My Research

Race and Nonverbal Social Cues

In this branch of research, my collaborators and I examine the interactive influence of a person's race and nonverbal behavior. Currently, we are investigating the interactive effects of race and body posture as expansive or constrictive.


Past research suggests that physical, psychological, or behavioral characteristics that contradict stereotypes of Blacks as threatening may reduce racial biases. Because expansive body posture cues perceptions of dominance and aggression, traits that are stereotypically applied to Blacks, whereas constructiveness cues oppose

these traits, we wondered whether constrictive posture could reduce racial bias. 

Results confirmed our expectations. Blacks in expansive postures were judged as more dominant, more aggressive, less warm, and less successful when compared to matched Whites in expansive postures. Blacks in expansive postures were also less likely to be chosen as partners for subsequent tasks when compared to expansive Whites. Importantly, however, when in constrictive body postures, racial biases between Blacks and Whites on these measures were significantly reduced or eliminated. We also found that for Whites, perceptions of dominance were positively related to perceptions of competence, but for Blacks, dominance and competence were unrelated. Also, perceptions of aggression were negatively related, and perceptions of warmth were positively related to competence significantly more for Blacks than Whites.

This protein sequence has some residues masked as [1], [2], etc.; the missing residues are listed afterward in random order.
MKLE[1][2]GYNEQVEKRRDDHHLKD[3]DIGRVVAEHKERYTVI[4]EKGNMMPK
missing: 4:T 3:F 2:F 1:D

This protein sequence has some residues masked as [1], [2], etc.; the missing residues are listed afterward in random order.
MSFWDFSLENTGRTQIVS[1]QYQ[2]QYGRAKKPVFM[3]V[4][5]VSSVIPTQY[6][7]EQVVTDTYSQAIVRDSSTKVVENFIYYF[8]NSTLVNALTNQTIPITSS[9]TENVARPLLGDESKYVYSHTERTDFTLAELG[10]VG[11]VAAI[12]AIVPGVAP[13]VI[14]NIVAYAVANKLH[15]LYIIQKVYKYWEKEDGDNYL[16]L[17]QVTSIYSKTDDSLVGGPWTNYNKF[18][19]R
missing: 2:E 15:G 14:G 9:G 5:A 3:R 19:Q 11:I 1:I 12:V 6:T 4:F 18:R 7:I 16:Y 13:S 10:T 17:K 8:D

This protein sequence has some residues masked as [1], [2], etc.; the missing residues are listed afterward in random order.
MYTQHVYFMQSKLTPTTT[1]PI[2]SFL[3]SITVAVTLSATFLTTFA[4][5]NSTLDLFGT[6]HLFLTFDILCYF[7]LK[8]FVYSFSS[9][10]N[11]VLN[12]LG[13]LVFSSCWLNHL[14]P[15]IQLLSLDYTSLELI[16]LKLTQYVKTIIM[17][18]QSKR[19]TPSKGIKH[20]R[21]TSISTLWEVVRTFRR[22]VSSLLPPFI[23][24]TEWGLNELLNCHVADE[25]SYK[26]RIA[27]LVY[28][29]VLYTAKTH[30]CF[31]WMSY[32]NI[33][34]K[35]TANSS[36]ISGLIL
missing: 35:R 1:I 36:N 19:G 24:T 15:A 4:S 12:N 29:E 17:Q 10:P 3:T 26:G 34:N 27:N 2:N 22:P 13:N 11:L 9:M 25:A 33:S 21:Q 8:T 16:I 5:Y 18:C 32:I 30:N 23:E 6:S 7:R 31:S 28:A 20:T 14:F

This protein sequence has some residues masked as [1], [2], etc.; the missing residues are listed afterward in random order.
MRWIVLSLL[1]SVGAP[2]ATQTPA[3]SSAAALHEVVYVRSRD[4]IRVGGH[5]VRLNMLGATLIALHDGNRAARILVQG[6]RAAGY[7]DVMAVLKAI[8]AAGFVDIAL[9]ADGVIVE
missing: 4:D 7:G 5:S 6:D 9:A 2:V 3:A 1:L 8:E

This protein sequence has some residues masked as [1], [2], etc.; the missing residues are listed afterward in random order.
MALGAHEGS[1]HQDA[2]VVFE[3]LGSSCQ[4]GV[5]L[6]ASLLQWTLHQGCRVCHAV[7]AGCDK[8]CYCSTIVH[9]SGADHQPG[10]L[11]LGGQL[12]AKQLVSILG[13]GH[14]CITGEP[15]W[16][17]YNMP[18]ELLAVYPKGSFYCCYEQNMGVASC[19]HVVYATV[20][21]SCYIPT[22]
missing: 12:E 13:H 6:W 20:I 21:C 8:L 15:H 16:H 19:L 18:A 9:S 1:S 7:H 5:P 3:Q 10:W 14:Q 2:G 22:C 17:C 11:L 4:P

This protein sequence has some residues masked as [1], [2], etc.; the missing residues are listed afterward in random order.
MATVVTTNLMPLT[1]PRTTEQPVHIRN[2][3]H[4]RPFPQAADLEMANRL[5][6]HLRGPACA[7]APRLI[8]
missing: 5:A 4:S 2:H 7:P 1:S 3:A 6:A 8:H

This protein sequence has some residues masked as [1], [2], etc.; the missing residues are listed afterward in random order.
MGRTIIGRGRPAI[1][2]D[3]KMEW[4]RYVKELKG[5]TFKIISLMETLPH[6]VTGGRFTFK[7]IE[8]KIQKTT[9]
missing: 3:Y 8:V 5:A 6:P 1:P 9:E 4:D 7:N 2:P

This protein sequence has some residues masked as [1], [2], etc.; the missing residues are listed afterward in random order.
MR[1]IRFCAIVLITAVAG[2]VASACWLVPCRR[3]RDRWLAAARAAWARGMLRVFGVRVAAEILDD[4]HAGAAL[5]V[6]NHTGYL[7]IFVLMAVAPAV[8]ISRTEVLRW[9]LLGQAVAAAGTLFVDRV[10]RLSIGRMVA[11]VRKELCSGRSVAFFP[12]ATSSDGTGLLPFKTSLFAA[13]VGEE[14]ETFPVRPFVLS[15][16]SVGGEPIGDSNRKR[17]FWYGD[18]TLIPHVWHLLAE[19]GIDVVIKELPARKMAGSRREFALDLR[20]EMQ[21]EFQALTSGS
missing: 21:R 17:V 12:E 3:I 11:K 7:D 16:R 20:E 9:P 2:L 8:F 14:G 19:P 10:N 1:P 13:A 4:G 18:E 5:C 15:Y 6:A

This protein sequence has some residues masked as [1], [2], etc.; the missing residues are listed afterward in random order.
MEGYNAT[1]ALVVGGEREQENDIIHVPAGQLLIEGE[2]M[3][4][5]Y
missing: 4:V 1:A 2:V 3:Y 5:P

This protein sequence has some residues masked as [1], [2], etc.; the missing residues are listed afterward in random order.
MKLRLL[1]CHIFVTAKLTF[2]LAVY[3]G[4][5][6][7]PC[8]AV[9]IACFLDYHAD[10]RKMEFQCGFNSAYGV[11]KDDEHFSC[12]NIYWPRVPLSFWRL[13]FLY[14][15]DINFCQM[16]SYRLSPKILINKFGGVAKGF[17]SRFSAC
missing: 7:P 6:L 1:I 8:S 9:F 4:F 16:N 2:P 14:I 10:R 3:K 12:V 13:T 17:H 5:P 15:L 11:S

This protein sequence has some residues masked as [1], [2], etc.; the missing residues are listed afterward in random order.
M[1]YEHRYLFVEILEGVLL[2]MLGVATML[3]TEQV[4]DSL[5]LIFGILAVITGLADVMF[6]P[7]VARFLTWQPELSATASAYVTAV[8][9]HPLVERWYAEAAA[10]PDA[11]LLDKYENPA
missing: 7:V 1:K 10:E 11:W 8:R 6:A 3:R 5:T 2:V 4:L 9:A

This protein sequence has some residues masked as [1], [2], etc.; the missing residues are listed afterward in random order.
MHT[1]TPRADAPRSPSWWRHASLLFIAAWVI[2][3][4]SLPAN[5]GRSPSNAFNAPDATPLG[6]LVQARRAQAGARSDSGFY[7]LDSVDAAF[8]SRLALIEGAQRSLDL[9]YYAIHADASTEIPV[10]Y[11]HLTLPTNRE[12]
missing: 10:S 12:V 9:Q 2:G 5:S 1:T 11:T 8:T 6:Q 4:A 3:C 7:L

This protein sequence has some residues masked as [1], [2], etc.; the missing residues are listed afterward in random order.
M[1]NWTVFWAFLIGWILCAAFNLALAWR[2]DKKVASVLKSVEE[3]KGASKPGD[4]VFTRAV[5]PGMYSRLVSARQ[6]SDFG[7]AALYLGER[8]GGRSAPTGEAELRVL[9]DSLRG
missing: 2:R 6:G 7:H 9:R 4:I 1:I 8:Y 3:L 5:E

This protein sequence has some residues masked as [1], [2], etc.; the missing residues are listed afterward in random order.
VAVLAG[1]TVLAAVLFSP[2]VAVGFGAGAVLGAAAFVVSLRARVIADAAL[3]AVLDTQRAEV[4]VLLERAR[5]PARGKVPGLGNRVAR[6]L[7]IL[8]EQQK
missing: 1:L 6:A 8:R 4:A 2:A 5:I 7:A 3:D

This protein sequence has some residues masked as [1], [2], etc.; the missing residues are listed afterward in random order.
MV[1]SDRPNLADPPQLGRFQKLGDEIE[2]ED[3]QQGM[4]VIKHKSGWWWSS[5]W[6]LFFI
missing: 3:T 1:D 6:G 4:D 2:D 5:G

Thus, the beginning stages of this research suggests that cues of dominance such as expansiveness may have different implications for Whites than Blacks and that constrictiveness may disarm Blacks by opposing perceptions of them as threatening.

Francine Karmali, PhD,

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